The international bank of reconstruction and development (IBRD) is commonly known as World Bank. The main aim of IBRD is to reconstruct the war affected economies of Europe and assist the development of under developed economies of world. The World Bank after 1950 concentrated more on underdeveloped countries and invested more into social sectors like health and education of such under developed countries. For this purpose the International Development Association (IDA) was formed in 1960. This IDA provided loan at concessional rates to those countries whose per capita income are lesser then a critical level. The borrowing country need not pay any interest on the borrowed amount. IDA, hence, gives long-term interest free loans to the poor countries. IBRD also provides loans but they have interest charged on commercial basis. Over the course of time, additional bodies have been established under the World Bank. At the present moment, the World Bank comprises of five international bodies accountable for offering finance to different nations. These bodies and its associates headquartered in Washington DC catering to different financial requirements are mentioned in the Box A on World Bank and its associates. As mentioned earlier, the World Bank is assigned the task of economic growth and increasing the scope of foreign trade. During its initial years of establishment, it gave more importance on developing infrastructure facilities like transportation, energy, and others. All this has benefited the under-developed countries too with no doubt, but due to poor administrative structure, lack of institutional framework and lack of availability of skilled labour in these countries has led to satisfactory results. Additionally, since the underdeveloped.
World Bank and its Affiliates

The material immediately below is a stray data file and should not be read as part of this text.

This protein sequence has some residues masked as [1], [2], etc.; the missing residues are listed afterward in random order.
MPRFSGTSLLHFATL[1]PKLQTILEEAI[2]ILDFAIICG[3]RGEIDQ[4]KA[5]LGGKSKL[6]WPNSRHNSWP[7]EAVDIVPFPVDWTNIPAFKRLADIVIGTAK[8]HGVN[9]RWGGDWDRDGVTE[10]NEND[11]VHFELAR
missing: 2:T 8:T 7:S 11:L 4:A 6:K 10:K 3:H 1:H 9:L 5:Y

International Bank for Reconstruction and Development (IBRD) 1945
International Financial Corporation (IFC) 1956
International Development Association (IDA) 1960
Multilateral Investment Guarantee Agency (MIGA) 1988
International Centre for Settlement of Investment Disputes (ICSID) 1966
Nations rely largely on agriculture and small scale industries, the effort to develop infrastructure did not have any effect on these two sectors. With this in mind, the World Bank henceforth decided to redirect resources to bring about industrial and agricultural development in such nations. Aid in different forms is extended to various nations for cultivating cash crops so that their incomes increase and they may export the same for earning foreign exchange. The bank has also been offering resources for education, health care, sanitation, and other small scale enterprises. Presently, the services provided by the World Bank have increased by many times. The World Bank is no longer restricted to just offering financial aid for infrastructure development, agriculture, industry, health and sanitation. It is rather considerably involved in areas like elimination of rural poverty by increasing productivity, increasing income of the rural poor, offering technical support, and starting research and cooperative schemes.